It is highly unlikely West Virginia can keep up with surrounding states that offer higher salaries for public school teachers. Admitting that does not mean ignoring the issue, however.
West Virginia Education Association President Dale Lee announced this week the union will campaign for teacher pay raises. Union officials' reasoning, as it has been in the past, is that West Virginia needs to do more to keep other states from using higher pay to lure good educators away.
That certainly is a concern, especially in counties neighboring Maryland and Virginia. Strictly in terms of salaries, Mountain State counties cannot compete with employment offers from those states.
The average teacher salary here is about $45,000 a year - 48th in the nation, Lee said. Though that calculation does not include the value of fringe benefits such as insurance and retirement programs, it still is clear West Virginia is at a competitive disadvantage.
But the WVEA and its counterpart, the American Federation of Teachers, have campaigned for pay equity for decades. Despite legislators' and governors' attempts to help, the Mountain State simply has been unable to match other states.
Money is at the heart of the problem, of course. Our state simply does not have the resources with which competitors such as Pennsylvania, Maryland and Virginia are blessed.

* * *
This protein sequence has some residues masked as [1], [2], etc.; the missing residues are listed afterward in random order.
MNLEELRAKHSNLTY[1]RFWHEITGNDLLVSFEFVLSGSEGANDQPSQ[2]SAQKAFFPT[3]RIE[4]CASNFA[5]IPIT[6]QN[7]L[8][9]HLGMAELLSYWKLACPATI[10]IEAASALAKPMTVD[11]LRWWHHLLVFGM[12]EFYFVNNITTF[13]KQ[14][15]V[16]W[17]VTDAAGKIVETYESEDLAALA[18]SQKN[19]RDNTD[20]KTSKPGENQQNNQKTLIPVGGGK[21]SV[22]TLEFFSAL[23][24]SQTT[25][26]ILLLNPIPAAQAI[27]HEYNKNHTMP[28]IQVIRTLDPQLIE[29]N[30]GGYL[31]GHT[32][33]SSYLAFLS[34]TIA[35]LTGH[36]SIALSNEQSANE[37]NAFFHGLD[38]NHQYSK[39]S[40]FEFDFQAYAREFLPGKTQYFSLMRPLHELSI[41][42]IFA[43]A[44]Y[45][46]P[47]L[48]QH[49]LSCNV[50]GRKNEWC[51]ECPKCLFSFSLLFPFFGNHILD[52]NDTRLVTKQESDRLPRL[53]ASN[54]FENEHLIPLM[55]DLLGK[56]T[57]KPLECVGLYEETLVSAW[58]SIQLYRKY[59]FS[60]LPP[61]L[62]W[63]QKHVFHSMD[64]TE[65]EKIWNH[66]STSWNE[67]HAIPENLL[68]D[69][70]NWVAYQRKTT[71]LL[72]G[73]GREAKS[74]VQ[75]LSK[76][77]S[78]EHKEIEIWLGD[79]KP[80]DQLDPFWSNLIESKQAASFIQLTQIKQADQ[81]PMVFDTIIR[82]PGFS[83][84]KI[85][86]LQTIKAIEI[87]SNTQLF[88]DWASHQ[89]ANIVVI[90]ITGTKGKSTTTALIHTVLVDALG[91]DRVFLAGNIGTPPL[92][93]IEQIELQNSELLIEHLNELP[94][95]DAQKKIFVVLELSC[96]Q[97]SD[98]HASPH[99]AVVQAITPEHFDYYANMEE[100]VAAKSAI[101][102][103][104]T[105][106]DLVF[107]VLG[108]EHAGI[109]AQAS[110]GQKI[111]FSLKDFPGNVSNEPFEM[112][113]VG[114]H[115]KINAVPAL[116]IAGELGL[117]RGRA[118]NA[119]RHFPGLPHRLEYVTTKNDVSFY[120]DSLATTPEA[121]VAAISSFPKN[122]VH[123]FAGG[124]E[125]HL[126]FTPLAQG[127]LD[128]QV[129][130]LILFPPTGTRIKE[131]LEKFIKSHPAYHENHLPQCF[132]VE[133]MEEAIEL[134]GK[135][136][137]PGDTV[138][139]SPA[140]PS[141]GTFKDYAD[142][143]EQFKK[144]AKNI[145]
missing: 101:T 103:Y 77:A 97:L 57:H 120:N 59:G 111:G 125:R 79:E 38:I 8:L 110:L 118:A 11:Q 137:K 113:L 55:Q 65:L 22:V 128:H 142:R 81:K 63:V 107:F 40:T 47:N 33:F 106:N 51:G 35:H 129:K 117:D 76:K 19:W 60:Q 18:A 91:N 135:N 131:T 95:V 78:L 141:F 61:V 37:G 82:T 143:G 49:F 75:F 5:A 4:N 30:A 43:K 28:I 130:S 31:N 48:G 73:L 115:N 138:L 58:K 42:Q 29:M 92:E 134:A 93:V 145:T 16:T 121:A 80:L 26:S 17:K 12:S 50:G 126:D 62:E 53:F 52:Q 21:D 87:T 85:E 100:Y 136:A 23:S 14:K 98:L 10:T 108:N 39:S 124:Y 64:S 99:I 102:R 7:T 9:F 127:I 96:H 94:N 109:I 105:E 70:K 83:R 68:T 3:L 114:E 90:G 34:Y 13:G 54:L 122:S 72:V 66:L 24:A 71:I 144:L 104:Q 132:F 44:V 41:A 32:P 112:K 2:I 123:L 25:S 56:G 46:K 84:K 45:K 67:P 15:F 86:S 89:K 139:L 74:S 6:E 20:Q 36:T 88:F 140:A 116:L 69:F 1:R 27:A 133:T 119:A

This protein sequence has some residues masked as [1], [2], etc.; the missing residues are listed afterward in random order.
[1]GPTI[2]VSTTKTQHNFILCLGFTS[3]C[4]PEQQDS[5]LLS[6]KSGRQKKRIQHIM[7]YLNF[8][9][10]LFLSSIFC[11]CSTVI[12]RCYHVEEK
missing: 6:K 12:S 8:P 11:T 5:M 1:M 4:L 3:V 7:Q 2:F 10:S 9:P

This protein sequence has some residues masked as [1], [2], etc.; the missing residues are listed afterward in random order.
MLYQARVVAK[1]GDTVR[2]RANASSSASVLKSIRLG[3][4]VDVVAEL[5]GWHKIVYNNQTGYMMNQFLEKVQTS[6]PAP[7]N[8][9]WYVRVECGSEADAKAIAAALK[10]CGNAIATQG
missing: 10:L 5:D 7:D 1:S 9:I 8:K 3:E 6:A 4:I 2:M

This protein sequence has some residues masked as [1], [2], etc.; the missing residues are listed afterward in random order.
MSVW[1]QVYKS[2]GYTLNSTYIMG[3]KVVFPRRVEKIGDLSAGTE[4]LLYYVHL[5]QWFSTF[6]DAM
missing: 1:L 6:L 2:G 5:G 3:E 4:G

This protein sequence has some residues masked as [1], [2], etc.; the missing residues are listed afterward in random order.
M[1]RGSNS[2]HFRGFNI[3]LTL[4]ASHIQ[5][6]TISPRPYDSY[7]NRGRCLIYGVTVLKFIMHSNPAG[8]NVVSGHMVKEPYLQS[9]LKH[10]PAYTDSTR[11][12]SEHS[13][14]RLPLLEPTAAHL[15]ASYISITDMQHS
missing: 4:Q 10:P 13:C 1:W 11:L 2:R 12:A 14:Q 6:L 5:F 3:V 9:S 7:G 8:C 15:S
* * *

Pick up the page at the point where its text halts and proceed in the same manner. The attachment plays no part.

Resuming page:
That isn't the union's problem, Lee said this week. "It's not our job to find the resources for (legislators), but it is their job to place a priority," he said. "Anything up at the Capitol that they make a priority, they're able to find the funding for it," he added.
He has a point, but it needs to be taken in context. In West Virginia, the context is that governors and legislators have approved very few major, ongoing new programs for several years. Where large amounts of spending are involved, such as with expansion of Medicaid or extending broadband Internet service, much of the money has come from the federal government.
And increases in the cost of government - notably, the Medicaid program before expansion - have sucked hundreds of millions of dollars out of the state budget.
Far from approving big increases in any line item, state officials have had to cut spending merely to keep the budget in balance. There is no reason to expect that to change during the next several years.
Gov. Earl Ray Tomblin and legislators should be looking at ways to boost teacher salaries above the annual "step increases" already in the budget. But finding the resources to do that without increasing taxes - which ought to be ruled out entirely - will be an enormous challenge.